As we enter day four of America’s first government shutdown in seventeen years, Republicans are, in fact giddy at their accomplishment. What is making them giddy is the fact that after threatening to do so for four years, they finally have found a way to shutdown the government. All it took was one Joseph McCarthy reincarnated senator from Texas and the nation’s worst Speaker of the House in history to make it happen. The rationale for the shutdown didn’t even make sense. It didn’t have to as long as Republicans reached their Holy Grail of shutting down the federal government. After all, it’s what all the Republican national leaders wanted or else somebody, anybody would have objected to the plan.
Herein lies the problem. Today’s Republican Party lacks any prominent national leader. Well, let’s rephrase that. Any prominent, rationale leader. John McCain has been pushed to the wayside. George W. Bush hasn’t left his ranch in five years. Chris Christie believes in the occasional bipartisan effort to fend off natural disasters so he has been largely ignored by the national party. John Huntsman has common sense and experience so naturally he is out. Anytime there is a void of leadership, people resort to listening to the person who is talking the loudest. As Michael J. Fox’s character in The American President says, “People want leadership. And in the absence of leadership, they will listen to anyone who steps up to the microphone.”
Enter the Tea Party.
As Ted Cruz and his Tea Party suicide caucus proved last week, people will listen to you if you speak loud enough. And that is exactly what Cruz and his fellow demagogues did. They were able to convince the suicide caucus of Tea Party Republicans to go through with the shutdown idea. John Boehner feared losing his speakership and fell for their demands hook, line, and sinker. He was so scared of the Tea Party that he flat-out refused to bring a clean CR to the floor for a vote as he knew the more sensible members of his party would approve it in order to keep the government open.
When all is said and done, Republicans went through with their hair-brained idea and caused the government to shut down. They actually did it. They shut down the evil, hideous beast that calls itself Government. They celebrated on the floor of Congress with booze in hand. Michelle Bachman seemed as happy as she did when for some reason Iowa voters thought she was qualified to run for president. They gave thumbs up to the media and professed to be extremely united in their decision to shut down the government. They went home, slept for a few hours and woke up to the first government shutdown in seventeen years.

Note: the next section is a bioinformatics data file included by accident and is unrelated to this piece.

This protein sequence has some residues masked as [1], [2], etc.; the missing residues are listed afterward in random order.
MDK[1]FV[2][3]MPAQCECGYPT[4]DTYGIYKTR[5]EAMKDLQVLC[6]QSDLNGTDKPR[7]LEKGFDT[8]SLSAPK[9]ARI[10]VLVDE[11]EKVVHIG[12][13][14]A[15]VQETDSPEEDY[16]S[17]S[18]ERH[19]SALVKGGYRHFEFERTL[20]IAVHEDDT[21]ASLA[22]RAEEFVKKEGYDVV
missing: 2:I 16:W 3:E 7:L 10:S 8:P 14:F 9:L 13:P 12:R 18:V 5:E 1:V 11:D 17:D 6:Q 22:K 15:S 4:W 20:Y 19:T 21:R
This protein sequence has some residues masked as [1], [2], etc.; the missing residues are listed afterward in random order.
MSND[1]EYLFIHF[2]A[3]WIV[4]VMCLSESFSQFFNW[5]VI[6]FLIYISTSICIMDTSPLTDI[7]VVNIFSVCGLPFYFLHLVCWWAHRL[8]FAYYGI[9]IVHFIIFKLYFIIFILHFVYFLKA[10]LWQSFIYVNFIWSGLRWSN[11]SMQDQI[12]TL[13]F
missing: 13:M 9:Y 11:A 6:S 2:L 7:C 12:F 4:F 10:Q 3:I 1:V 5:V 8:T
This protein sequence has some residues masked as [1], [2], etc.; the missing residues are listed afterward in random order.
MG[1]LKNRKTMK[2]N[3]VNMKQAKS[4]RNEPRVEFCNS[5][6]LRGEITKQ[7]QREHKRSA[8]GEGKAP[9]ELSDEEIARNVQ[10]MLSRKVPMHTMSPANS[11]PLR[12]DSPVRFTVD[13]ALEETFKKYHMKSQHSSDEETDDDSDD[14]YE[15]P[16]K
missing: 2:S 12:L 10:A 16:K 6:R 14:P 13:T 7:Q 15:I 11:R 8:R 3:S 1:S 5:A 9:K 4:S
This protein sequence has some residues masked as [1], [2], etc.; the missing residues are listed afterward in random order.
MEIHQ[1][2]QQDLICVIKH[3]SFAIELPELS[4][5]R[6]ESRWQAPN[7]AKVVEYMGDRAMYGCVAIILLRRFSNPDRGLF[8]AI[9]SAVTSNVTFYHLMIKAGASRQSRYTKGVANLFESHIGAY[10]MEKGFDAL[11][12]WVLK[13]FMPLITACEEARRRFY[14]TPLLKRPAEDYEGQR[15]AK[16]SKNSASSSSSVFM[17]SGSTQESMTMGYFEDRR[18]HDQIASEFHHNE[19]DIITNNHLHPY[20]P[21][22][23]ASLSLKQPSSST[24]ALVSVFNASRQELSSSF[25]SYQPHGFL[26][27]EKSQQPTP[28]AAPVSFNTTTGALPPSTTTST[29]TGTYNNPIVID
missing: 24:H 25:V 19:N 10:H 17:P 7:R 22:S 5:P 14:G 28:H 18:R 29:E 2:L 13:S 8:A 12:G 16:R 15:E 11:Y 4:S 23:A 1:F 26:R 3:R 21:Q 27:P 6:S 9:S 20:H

And now they have no clue what to do.
And yet, as it stands now, Republicans are already starting to panic after only three days. Recent polls are showing that a majority of the American people are blaming Republicans for the shutdown. Rand Paul and Mitch McConnell can’t seem to figure out how to turn off their microphones. A congressman from Texas not named Gohmert blamed a park ranger for being out of a job. Eric Cantor is currently having budget negotiations with Clint Eastwood’s empty chair set from Ikea. Big businesses are beginning to turn on the Republican Party as the stock market staggers on. All this is going on and it is becoming more and more apparent that maybe, perhaps Republicans didn’t think this whole shutdown thing through.
The problems for the Republican party is that the blindly followed Cruz and the Tea Party Express straight into an endless tunnel. There’s a reason why no members of the Republican Party know what the ultimate goal is: They themselves don’t know. Rand Paul and Mitch McConnell are absolutely scrambling to figure out how to not get blamed for what they did. Republicans are literally like a four year-old child who knocked over a glass in his room. They’re frantically looking for someone, something to blame and yet, when push comes to shove, they are the only person in the room.
At this point, nothing can be gained from the government shut down. The longer it goes on, the more people will feel the affects of it. It not only affects government employees, but their loved ones as well. More and more stories will come out like the one involving cancer patients potentially losing treatment during their clinical trials. More images will be shown of our veterans demanding to see the national monuments that they themselves created due to their heroism during World War II. Virginia, a traditional swing state, will see an influx of people shifting away from voting Republican and will move toward the Democratic Party. All this will be going on as the health care exchange begins to see its first round of enrollment and people actually being able to afford health care, many of them for the first time in their lives. Not a good combination if you are a Republican.
The Republican Party has staked its reputation on the idea that government is evil. They want to “drown it in a bathtub” as Grover Norquist once said. What’s most ironic about the shutdown is that the ultimate effect of it might end up being that people see how beneficial government can be in their everyday lives. They’ll be able to see that the government can help out with health insurance reform and can help provide them with a competitive marketplace in which to buy health insurance for them and their families. They’ll be able to see that government agencies like the FDA and EPA are needed to ensure our health and safety. They’ll be able to see how the National Institute of Health does groundbreaking research and treatment for cancer patients. They’ll be able to see how our government protects our beautiful landscape. Ultimately, what people will take away from the shutdown is the realization that the government does a lot of good things for the average American on any given day.
Assuming this was the Tea Party’s ultimate shutdown goal, then it’s definitely mission accomplished.